This 2017 Article IV Consultation highlights low oil prices’ and falling oil production’s blow to the Nigerian economy. The country entered a recession in 2016, with growth contracting by 1.5 percent. Annual inflation doubled to 18.6 percent, reflecting higher electricity costs and fuel tariffs, a weaker naira, and accommodating monetary conditions. Even with significantly lower capital spending, the consolidated fiscal deficit increased from 3.5 percent of GDP in 2015 to 4.7 percent of GDP in 2016. Under unchanged policies, the outlook remains challenging and growth would pick up only slightly to 0.8 percent in 2017, mostly reflecting some recovery in oil production and a continuing strong performance in agriculture.
This 2016 Article IV Consultation highlights Niger’s macroeconomic outcomes, which continue to be affected by security and humanitarian shocks, weak commodity prices, and reduced trade flows to neighboring countries. For 2016, growth is projected at 4.6 percent, slightly higher than the 3.5 percent recorded in 2015, but still only just above the rate of population growth. The medium-term economic outlook is favorable, but remains subject to substantial external and domestic risks. Growth is projected to increase to 5.2 percent in 2017 and to average 6.0 percent during 2018–21, mainly as a result of the expansion of the extractive industries sector and an increase in public and private investments.
This paper discusses recent economic developments, outlook, and risks of West African Economic and Monetary Union (WAEMU). Despite the fragile security situation in some member countries and a less favorable external environment in 2015, economic growth exceeded 6 percent for the second consecutive year, driven by ongoing infrastructure investments, solid private consumption, and favorable agricultural campaigns. This paper also discusses how timely and effective implementation of the planned policies is required at the national level to maintain the growth momentum while preserving external stability and debt sustainability and to enact the planned regulatory reforms and improve further supervisory processes and the enforcement of existing prudential norms.
This paper provides details of Public Expenditure and Financial Accountability (PEFA) Assessment report for Niger. The measurement of the public financial management performance indicators shows that progress has been insignificant. Reform programs in progress in the area of oversight and external auditing are moving ahead; as this trend continues, the progress will be reflected in the scores of subsequent assessments. However, the progress of the external audit will continue to depend on positive trends in the area of accounting, information recording, and financial reporting.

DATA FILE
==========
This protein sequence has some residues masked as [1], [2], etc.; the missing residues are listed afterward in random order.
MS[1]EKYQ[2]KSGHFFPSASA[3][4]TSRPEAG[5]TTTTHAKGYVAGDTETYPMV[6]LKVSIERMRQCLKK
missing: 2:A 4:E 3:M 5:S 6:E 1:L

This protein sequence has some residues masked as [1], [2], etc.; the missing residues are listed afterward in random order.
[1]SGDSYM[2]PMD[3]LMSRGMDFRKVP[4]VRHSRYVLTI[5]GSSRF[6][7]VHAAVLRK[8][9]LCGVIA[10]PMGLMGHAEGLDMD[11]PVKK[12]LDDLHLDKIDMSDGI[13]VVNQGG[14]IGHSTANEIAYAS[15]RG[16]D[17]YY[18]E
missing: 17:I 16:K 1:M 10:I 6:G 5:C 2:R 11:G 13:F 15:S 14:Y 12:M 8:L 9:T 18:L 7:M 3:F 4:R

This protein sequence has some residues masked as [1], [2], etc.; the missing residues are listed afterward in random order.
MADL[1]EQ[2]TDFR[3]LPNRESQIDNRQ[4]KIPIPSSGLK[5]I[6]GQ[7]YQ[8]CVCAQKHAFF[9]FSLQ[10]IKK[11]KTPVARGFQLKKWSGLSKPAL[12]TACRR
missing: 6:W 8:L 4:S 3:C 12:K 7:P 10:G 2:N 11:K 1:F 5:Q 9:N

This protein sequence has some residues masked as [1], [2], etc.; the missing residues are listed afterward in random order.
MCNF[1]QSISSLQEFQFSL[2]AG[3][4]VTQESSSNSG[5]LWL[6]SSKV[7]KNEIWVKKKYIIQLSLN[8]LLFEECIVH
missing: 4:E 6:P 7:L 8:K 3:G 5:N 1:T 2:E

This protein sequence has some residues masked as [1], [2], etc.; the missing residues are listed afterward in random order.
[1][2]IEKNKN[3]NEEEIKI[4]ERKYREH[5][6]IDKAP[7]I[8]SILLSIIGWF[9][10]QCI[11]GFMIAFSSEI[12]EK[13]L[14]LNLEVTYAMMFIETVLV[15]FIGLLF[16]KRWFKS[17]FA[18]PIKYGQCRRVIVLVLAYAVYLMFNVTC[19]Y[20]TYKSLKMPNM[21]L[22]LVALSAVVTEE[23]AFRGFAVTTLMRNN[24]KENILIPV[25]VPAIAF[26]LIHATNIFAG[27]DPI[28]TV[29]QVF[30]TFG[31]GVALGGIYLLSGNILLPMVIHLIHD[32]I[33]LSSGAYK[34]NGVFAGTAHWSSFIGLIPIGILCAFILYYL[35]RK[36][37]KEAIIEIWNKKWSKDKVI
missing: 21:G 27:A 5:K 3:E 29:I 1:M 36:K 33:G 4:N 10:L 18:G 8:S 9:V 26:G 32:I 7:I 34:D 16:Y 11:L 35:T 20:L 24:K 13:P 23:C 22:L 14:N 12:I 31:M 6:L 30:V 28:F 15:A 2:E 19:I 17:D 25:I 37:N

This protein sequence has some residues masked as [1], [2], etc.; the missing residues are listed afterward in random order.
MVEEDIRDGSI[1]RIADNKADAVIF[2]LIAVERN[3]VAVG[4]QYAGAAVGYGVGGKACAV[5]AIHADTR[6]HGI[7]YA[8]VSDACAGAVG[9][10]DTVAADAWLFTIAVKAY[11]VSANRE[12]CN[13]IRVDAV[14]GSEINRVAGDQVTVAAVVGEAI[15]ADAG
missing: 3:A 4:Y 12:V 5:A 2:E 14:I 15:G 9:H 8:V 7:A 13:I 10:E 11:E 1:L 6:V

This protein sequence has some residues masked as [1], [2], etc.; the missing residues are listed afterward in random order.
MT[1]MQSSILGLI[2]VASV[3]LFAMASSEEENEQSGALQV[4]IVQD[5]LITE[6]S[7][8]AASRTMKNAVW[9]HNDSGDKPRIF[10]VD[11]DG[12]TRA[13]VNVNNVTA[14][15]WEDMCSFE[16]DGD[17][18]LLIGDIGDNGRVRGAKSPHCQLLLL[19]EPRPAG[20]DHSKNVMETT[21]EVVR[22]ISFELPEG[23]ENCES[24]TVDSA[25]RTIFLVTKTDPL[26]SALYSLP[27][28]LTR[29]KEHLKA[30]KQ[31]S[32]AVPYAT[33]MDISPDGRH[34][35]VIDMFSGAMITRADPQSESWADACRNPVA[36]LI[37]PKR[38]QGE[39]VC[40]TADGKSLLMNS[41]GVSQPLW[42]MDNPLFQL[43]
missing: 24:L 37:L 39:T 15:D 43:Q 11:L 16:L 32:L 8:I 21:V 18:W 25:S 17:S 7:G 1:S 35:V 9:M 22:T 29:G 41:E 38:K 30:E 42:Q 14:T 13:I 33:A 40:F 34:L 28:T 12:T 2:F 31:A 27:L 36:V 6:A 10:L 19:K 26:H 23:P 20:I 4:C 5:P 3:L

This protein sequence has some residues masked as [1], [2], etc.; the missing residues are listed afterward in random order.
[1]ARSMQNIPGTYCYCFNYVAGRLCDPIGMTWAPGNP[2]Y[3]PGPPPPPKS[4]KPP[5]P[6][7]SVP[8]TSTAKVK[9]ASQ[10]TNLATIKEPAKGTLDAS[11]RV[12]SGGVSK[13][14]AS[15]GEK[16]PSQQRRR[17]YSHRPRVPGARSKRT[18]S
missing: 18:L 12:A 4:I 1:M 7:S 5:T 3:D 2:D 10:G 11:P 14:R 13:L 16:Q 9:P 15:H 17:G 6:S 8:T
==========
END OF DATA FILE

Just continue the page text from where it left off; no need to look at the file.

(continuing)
IMF engagement with Niger since 2005 has remained constructive. IMF-supported programs have contributed to the authorities’ goals of macroeconomic stability, growth, and human development progress. Development of Niger’s uranium and petroleum resources provides an important opportunity to raise the living standards of Niger’s citizens. Institutional reforms aimed at enhancing the efficient use of resource revenues and transparency of public finances will remain critical to maximize benefits and avoid distortions associated with the resource curse.
This paper discusses key findings of the Second Review under the three-year arrangement under the Poverty Reduction and Growth Facility (PRGF) for Mali. Performance under the PRGF-supported program has been generally satisfactory, but there have been delays in implementing structural reforms. Performance criterion on nonconcessional debt was breached in April 2009 when the authorities used loan financing instead of the envisaged bond financing for the programmed reduction in value-added tax (VAT) credit arrears. Authorities have taken corrective measures to restore the track record of structural reforms and address the nonconcessional borrowing.
This paper discusses key findings of the Fifth Review Under the Poverty Reduction and Growth Facility (PRGF) for Niger. Growth prospects for 2007 are favorable, particularly because of strong agricultural production and buoyant investments. Inflation remains low. Growth prospects for the medium term have been improved by the rising price of uranium, which supports continued exploration and development of existing mines, although insecurity in the northern mining areas, if not checked, could slow the expansion. The IMF staff recommends completion of the review.
Niger’s Fourth Review Under the Poverty Reduction and Growth Facility and Request for Waiver and Modification of Performance Criteria are examined. Economic growth in 2006 has been satisfactory at 4.8 percent, owing to a good harvest for the second year in a row, and strong mining, telecommunications, and construction activities. Inflation has been low, and food security improved, partly because of continued donor support. The fiscal deficit in 2006 has been smaller than programmed because of underspending and exceptional mining receipts.
This paper discusses key findings of the 2006 Article IV Consultation and Third Review Under the Poverty Reduction and Growth Facility for Niger. Macroeconomic performance and policy implementation have been broadly satisfactory. After a drought in 2004, a bumper harvest in late 2005 and good rains in 2006 have helped economic recovery, improved food security, and eased inflation. The fiscal deficit in 2006 is expected to be narrower than programmed, reflecting mainly lower spending on investment and food security.